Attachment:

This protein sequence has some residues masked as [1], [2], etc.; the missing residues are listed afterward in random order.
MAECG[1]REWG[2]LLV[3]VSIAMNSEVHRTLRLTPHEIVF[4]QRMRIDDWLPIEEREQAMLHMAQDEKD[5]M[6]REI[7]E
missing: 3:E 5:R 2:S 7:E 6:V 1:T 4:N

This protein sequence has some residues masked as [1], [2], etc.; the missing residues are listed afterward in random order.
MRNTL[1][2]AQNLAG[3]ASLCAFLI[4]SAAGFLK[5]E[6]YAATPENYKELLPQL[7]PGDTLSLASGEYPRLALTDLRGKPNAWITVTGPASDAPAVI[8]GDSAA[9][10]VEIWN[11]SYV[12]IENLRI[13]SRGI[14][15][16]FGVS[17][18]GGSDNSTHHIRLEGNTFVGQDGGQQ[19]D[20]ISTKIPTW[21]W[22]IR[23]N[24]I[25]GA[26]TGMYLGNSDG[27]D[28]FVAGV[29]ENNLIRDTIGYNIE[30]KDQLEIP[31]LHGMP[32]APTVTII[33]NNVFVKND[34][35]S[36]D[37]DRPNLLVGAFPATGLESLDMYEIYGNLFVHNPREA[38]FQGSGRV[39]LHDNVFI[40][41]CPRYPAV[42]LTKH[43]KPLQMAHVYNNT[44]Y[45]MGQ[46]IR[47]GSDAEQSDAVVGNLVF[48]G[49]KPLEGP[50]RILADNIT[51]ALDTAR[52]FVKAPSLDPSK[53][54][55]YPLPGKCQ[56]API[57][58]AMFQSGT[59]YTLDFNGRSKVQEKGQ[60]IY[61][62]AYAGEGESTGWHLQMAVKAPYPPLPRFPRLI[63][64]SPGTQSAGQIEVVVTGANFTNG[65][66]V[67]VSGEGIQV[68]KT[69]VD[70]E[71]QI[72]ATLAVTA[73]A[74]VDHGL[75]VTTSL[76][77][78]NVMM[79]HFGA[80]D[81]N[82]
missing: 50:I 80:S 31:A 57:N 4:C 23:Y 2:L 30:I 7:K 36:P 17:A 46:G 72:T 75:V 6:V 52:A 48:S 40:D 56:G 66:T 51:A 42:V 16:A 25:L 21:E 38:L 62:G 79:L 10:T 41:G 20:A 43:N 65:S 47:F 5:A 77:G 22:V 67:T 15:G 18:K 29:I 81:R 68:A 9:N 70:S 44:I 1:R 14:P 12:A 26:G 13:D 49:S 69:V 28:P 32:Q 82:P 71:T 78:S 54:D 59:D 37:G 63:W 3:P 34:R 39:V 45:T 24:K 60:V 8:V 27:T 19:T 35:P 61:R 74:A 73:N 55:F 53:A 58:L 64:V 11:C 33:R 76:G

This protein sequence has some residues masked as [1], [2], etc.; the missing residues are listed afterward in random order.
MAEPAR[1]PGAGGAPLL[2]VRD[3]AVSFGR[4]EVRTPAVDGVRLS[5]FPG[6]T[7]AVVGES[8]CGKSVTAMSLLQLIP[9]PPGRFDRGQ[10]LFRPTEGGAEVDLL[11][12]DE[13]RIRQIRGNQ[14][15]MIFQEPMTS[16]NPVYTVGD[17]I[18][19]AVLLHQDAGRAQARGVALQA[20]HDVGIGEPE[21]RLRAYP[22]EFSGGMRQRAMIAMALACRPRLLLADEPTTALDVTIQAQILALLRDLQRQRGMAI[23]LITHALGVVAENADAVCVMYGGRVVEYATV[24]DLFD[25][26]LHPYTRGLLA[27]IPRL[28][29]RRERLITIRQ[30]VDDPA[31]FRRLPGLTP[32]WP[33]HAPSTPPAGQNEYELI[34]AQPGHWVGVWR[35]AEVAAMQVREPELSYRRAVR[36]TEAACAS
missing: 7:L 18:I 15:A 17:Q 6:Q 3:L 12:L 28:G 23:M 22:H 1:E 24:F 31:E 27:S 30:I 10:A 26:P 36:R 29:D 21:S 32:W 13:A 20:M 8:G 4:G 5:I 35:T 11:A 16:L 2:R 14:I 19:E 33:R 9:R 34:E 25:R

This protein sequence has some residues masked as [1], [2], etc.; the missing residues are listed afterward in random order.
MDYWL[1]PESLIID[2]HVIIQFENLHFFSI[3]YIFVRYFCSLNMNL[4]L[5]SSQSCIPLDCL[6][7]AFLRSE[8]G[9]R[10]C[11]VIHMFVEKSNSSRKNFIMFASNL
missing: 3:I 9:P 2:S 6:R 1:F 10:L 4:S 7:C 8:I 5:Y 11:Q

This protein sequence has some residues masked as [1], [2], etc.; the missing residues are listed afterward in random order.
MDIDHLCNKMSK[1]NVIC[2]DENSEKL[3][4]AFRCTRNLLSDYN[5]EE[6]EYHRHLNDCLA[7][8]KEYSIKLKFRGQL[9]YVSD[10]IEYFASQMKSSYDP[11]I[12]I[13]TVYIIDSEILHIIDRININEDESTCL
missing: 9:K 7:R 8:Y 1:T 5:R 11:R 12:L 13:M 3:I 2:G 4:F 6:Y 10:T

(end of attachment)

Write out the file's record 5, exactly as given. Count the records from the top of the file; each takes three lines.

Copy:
This protein sequence has some residues masked as [1], [2], etc.; the missing residues are listed afterward in random order.
MDIDHLCNKMSK[1]NVIC[2]DENSEKL[3][4]AFRCTRNLLSDYN[5]EE[6]EYHRHLNDCLA[7][8]KEYSIKLKFRGQL[9]YVSD[10]IEYFASQMKSSYDP[11]I[12]I[13]TVYIIDSEILHIIDRININEDESTCL
missing: 9:K 7:R 8:Y 1:T 5:R 11:R 12:L 13:M 3:I 2:G 4:F 6:Y 10:T